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RULE §127.762Computer Science I (One Credit)

(a) General requirements. Students shall be awarded one credit for successful completion of this course. Prerequisite: Algebra I. This course is recommended for students in Grades 9-12.

(b) Introduction.

  (1) Career and technical education instruction provides content aligned with challenging academic standards and relevant technical knowledge and skills for students to further their education and succeed in current or emerging professions.

  (2) The Science, Technology, Engineering, and Mathematics (STEM) Career Cluster focuses on planning, managing, and providing scientific research and professional and technical services, including laboratory and testing services, and research and development services.

  (3) Computer Science I will foster students' creativity and innovation by presenting opportunities to design, implement, and present meaningful programs through a variety of media. Students will collaborate with one another, their instructor, and various electronic communities to solve the problems presented throughout the course. Through data analysis, students will identify task requirements, plan search strategies, and use computer science concepts to access, analyze, and evaluate information needed to solve problems. By using computer science knowledge and skills that support the work of individuals and groups in solving problems, students will select the technology appropriate for the task, synthesize knowledge, create solutions, and evaluate the results. Students will learn digital citizenship by researching current laws and regulations and by practicing integrity and respect. Students will gain an understanding of the principles of computer science through the study of technology operations, systems, and concepts. The six strands include creativity and innovation; communication and collaboration; research and information fluency; critical thinking; problem solving, and decision making; digital citizenship; and technology operations and concepts.

  (4) Students are encouraged to participate in extended learning experiences such as career and technical student organizations and other leadership or extracurricular organizations.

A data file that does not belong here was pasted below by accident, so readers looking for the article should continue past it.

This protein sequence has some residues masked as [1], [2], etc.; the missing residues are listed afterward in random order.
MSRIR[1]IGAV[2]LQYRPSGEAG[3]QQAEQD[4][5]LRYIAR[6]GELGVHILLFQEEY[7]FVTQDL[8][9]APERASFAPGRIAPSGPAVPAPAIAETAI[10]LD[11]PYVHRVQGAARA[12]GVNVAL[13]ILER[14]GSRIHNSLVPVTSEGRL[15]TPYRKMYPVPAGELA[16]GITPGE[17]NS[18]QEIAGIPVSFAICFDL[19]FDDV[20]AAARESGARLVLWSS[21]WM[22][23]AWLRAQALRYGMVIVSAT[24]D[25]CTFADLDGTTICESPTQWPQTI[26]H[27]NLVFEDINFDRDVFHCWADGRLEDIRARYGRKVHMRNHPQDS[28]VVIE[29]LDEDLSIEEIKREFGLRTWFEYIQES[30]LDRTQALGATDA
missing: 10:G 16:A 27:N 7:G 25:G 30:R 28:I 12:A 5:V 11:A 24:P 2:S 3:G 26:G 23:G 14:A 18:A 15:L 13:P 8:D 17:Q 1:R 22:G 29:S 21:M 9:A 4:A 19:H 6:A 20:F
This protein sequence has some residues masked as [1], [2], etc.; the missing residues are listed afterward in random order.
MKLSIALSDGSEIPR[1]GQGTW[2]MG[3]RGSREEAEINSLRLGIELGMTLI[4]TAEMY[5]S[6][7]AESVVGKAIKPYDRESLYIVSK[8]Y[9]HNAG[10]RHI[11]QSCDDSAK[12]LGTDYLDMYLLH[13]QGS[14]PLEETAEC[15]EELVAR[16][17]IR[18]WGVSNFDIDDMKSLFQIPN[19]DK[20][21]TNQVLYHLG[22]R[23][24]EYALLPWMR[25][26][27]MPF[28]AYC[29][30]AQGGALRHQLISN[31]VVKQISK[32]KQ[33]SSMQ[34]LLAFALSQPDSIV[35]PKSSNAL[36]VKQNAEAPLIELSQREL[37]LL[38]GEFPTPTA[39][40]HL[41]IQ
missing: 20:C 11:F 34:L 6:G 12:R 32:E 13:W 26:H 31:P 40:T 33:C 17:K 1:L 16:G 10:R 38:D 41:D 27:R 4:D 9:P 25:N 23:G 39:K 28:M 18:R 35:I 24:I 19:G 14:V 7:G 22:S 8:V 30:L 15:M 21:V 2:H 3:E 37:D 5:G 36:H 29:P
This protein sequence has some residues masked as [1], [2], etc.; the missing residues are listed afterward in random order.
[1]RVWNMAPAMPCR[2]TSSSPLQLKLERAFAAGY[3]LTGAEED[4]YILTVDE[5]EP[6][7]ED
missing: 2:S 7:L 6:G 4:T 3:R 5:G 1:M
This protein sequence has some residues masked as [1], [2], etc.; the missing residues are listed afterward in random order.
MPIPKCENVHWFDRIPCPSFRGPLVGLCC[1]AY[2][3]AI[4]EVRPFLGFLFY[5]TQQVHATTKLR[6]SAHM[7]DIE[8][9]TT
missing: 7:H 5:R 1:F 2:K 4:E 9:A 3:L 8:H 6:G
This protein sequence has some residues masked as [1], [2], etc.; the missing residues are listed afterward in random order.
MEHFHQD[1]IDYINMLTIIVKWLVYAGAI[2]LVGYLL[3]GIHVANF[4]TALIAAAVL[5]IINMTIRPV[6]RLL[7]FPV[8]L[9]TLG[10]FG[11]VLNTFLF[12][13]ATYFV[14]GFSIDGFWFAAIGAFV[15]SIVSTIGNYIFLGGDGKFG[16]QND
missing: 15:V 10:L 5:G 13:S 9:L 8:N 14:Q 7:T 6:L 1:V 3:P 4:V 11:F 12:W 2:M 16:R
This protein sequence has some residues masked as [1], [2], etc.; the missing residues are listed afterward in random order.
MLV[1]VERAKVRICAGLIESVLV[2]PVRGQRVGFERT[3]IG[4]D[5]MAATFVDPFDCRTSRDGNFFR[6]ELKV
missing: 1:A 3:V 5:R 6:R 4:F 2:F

(5) Statements that contain the word "including" reference content that must be mastered, while those containing the phrase "such as" are intended as possible illustrative examples.

(c) Knowledge and skills.

  (1) Creativity and innovation. The student develops products and generates new understandings by extending existing knowledge. The student is expected to:

    (A) participate with electronic communities as a learner, initiator, contributor, and teacher/mentor;

    (B) extend the learning environment beyond the school walls with digital products created to increase teaching and learning in the other subject areas; and

    (C) participate in relevant, meaningful activities in the larger community and society to create electronic projects.

  (2) Communication and collaboration. The student communicates and collaborates with peers to contribute to his or her own learning and the learning of others. The student is expected to:

    (A) create and properly display meaningful output;

    (B) create interactive console display interfaces, with appropriate user prompts, to acquire data from a user;

    (C) use Graphical User Interfaces (GUIs) to create interactive interfaces to acquire data from a user and display program results;

    (D) write programs with proper programming style to enhance the readability and functionality of the code by using meaningful descriptive identifiers, internal comments, white space, spacing, indentation, and a standardized program style;

    (E) improve numeric display by optimizing data visualization;

    (F) display simple vector graphics using lines, circles, and rectangles;

    (G) display simple bitmap images; and

    (H) seek and respond to advice from peers and professionals in evaluating quality and accuracy.

  (3) Research and information fluency. The student locates, analyzes, processes, and organizes data. The student is expected to:

    (A) use a variety of resources, including foundation and enrichment curricula, to gather authentic data as a basis for individual and group programming projects; and